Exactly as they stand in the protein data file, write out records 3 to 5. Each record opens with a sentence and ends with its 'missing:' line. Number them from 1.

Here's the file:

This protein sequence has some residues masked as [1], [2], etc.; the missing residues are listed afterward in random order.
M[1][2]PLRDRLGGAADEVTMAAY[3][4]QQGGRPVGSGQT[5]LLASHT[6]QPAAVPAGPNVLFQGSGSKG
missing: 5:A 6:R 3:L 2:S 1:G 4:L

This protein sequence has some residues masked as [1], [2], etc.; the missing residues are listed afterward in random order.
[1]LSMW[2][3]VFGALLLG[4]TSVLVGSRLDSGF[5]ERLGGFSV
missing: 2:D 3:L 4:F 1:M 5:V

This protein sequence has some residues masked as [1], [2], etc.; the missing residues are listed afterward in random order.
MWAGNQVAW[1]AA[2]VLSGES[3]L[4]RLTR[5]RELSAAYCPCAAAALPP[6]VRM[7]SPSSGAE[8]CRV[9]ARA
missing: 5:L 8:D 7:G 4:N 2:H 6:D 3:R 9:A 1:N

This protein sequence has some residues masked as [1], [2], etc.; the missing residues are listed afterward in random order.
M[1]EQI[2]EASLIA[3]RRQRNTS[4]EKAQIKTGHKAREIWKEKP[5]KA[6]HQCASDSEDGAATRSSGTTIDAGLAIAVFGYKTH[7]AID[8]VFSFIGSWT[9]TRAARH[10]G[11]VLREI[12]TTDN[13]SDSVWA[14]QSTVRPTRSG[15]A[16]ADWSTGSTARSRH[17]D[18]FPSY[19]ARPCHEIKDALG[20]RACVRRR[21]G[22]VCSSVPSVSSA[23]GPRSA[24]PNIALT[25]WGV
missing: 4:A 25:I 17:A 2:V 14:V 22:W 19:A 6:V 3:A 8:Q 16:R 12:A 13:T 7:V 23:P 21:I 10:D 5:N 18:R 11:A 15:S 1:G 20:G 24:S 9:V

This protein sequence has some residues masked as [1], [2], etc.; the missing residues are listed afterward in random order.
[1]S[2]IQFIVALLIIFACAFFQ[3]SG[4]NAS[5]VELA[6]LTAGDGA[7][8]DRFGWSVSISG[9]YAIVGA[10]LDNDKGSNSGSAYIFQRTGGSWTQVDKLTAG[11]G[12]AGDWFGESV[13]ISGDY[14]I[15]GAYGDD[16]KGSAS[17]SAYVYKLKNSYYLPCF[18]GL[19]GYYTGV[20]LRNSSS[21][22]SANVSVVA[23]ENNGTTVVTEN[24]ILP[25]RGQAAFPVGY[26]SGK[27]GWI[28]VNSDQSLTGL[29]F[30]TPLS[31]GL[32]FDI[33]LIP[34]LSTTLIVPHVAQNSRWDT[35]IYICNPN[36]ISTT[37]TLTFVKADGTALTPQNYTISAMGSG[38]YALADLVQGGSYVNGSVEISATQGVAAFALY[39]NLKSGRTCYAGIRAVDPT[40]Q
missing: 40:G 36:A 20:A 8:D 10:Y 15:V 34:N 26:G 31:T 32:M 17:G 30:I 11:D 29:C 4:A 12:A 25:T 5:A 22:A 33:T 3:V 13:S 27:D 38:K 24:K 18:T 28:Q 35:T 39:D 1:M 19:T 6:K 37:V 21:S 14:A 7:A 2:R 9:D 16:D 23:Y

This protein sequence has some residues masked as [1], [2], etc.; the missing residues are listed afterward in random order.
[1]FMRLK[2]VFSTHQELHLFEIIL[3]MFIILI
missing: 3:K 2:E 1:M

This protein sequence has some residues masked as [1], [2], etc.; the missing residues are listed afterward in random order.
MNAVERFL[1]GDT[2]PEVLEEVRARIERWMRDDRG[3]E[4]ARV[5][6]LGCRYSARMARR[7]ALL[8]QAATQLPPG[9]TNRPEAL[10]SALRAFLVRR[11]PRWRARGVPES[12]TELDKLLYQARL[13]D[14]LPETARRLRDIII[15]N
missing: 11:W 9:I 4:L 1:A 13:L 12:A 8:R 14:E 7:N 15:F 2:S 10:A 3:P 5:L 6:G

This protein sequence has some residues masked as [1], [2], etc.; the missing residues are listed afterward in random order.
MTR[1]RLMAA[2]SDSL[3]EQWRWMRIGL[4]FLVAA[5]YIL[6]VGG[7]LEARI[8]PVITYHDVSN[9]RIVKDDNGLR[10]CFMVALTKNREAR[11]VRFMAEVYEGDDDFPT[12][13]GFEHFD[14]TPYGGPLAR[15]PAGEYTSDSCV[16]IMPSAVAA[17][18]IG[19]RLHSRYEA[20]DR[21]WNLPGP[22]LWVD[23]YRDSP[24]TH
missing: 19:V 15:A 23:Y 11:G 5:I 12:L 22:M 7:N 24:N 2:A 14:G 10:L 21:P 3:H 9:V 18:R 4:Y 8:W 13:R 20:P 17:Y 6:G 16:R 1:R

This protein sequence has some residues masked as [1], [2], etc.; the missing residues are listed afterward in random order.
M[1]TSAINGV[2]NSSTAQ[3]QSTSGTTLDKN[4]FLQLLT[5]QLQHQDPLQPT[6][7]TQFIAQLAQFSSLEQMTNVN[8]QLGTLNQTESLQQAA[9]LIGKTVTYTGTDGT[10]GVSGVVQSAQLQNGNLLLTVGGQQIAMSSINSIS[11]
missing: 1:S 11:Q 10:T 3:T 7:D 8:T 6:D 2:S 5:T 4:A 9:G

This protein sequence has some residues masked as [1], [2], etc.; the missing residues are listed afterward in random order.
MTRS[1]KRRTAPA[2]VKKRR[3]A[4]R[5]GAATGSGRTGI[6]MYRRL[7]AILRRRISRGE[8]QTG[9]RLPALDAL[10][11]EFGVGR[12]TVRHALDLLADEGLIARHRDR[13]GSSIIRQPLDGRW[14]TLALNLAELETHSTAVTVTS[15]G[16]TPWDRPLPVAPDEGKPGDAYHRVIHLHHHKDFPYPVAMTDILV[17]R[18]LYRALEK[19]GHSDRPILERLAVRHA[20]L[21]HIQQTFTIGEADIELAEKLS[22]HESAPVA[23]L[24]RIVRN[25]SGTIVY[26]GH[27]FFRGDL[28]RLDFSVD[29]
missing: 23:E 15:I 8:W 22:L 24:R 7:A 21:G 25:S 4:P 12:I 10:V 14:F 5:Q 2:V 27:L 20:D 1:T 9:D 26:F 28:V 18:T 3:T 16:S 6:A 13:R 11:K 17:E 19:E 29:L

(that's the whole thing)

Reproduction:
This protein sequence has some residues masked as [1], [2], etc.; the missing residues are listed afterward in random order.
MWAGNQVAW[1]AA[2]VLSGES[3]L[4]RLTR[5]RELSAAYCPCAAAALPP[6]VRM[7]SPSSGAE[8]CRV[9]ARA
missing: 5:L 8:D 7:G 4:N 2:H 6:D 3:R 9:A 1:N

This protein sequence has some residues masked as [1], [2], etc.; the missing residues are listed afterward in random order.
M[1]EQI[2]EASLIA[3]RRQRNTS[4]EKAQIKTGHKAREIWKEKP[5]KA[6]HQCASDSEDGAATRSSGTTIDAGLAIAVFGYKTH[7]AID[8]VFSFIGSWT[9]TRAARH[10]G[11]VLREI[12]TTDN[13]SDSVWA[14]QSTVRPTRSG[15]A[16]ADWSTGSTARSRH[17]D[18]FPSY[19]ARPCHEIKDALG[20]RACVRRR[21]G[22]VCSSVPSVSSA[23]GPRSA[24]PNIALT[25]WGV
missing: 4:A 25:I 17:A 2:V 14:V 22:W 19:A 6:V 3:A 8:Q 16:R 12:A 13:T 7:V 23:P 21:I 10:D 5:N 18:R 11:A 15:S 1:G 20:G 24:S 9:V

This protein sequence has some residues masked as [1], [2], etc.; the missing residues are listed afterward in random order.
[1]S[2]IQFIVALLIIFACAFFQ[3]SG[4]NAS[5]VELA[6]LTAGDGA[7][8]DRFGWSVSISG[9]YAIVGA[10]LDNDKGSNSGSAYIFQRTGGSWTQVDKLTAG[11]G[12]AGDWFGESV[13]ISGDY[14]I[15]GAYGDD[16]KGSAS[17]SAYVYKLKNSYYLPCF[18]GL[19]GYYTGV[20]LRNSSS[21][22]SANVSVVA[23]ENNGTTVVTEN[24]ILP[25]RGQAAFPVGY[26]SGK[27]GWI[28]VNSDQSLTGL[29]F[30]TPLS[31]GL[32]FDI[33]LIP[34]LSTTLIVPHVAQNSRWDT[35]IYICNPN[36]ISTT[37]TLTFVKADGTALTPQNYTISAMGSG[38]YALADLVQGGSYVNGSVEISATQGVAAFALY[39]NLKSGRTCYAGIRAVDPT[40]Q
missing: 40:G 36:A 20:A 8:D 10:Y 15:V 34:N 26:G 31:T 32:M 17:G 30:I 11:D 29:C 4:A 12:A 25:T 5:A 22:A 33:T 3:V 13:S 27:D 38:K 24:K 18:T 28:Q 35:T 39:D 1:M 19:T 6:K 37:V 21:S 14:A 7:A 2:R 9:D 16:D 23:Y